Split Level: Rock music survivors and Milton Keynes musicianaries

Tuesday 1st October 1991

Once called 'the Christian subculture's U2' SPLIT LEVEL describe their music today as 'a mixture of hard rock and alternative'. Tony Cummings tracked down the hard-gigging band.

Split Level
Split Level

To chart the history of Split Level is not a task one undertakes lightly. Theirs is a gnarled and twisted family tree which would keep the Pete Frame's of this world happy for many a rock-minutae filled hour. Not that the famed compiler of rock history diagrams is likely to turn his attention to a band which, in its twenty odd years of existence, has managed only four albums (two of them of demo-quality) and today feels it's breaking new ground because It's doing pub gigs before 20 boozy punters. But Split Level's history has more twists and turns than a dog with worms and while in Britain the band play the raw-beginner gigs of low grade pubs and sleezy clubs, in Germany Split Level's record company are reading themselves for a major pitch for secular chart success with the release of a single, an edited version of "Julia" from their 'View Of A World' album. Adrian Thompson sits patiently telling the band's tale. We are in the black-walled humidity of JB's, Dudley, West Midlands, flanked by built-like-a-tank bassman Gary Preston and thin, wirey drummer Rob Craner. In a little over an hour the trio are to gain an ecstatic reception from the rowdy, initially indifferent Midlands audience sweating it out in this sauna of a gig. But now in his lilting Ballymena tones, Adrian, still boyish-faced despite his diplomas from The School Of Hard Knocks, leans back against the black wall and begins The Split Level Chronicles.

The story begins back in the late 1960s County Antrim where a multi-instrumentalist David Dunlop decided there was mileage in forming a music group to to reach the kids with the gospel. "David was really into music" explains Adrian. "He started the whole thing. What happened, there was a folk-style band in the late 60s early 70s called Still Waters-they played just folk stuff. Then they changed by the mid 60s into a band called Monassa, which played supertramp rock. Then in the 80s they decided to change again to a new-wave style and came up with the name Split Level. Split Level did the really early new wave stuff involving ska, lots of synths, all that. They were an eight piece band when they started off. "Before I joined there were two girls then when I joined there was one. Then she left. With two kids she felt she had enough on her plate."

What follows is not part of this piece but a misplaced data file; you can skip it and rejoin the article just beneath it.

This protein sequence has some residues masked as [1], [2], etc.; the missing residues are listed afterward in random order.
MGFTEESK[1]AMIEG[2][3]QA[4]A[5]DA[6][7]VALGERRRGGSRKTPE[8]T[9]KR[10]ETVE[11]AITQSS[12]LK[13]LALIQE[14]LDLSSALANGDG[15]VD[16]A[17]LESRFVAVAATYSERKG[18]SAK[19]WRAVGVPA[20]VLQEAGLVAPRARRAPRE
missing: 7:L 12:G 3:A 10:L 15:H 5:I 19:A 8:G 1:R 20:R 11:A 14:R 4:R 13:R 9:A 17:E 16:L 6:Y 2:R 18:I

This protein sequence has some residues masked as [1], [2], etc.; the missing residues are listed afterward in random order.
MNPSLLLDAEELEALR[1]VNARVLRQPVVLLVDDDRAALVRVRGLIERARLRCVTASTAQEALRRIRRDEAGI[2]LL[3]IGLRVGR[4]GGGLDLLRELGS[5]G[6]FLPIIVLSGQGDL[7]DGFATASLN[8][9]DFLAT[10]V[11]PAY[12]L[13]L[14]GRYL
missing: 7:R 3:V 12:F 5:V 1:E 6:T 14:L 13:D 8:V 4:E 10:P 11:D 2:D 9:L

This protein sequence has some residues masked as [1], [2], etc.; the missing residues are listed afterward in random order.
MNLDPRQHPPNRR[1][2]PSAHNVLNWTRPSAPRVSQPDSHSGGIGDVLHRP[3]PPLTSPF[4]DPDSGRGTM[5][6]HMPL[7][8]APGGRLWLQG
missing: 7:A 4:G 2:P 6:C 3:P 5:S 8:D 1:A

In 1983 David Dunlop wrote a song for Split Level "Easter Rising" which, little did he know, was to become something of a classic and a mainstay of the band's repertoire. "Easter Rising's" on going popularity must have seemed monumentally unlikely back in 1983. For after gigging around in schools, community centres and church halls throughout Northern Ireland, the new wave Split Level split up. Adrian Thompson, the youngest member of the band, was ready to quit the unrewarding grind of rock gospel. But it didn't quite happen like that. "The bass player talked to me and Dave talked to me" remembers Adrian. "They said 'don't just jack it all in, think carefully about what you're doing. So I did I came back to God and said 'look the problem is I don't know anybody at all whose into the same kind of music I'm into. I really felt God was saying "try me" so I started praying about finding band members. I even went as radical as to fast about it, a very rare thing! And God answered my prayers and he brought along new band members really out of the blue."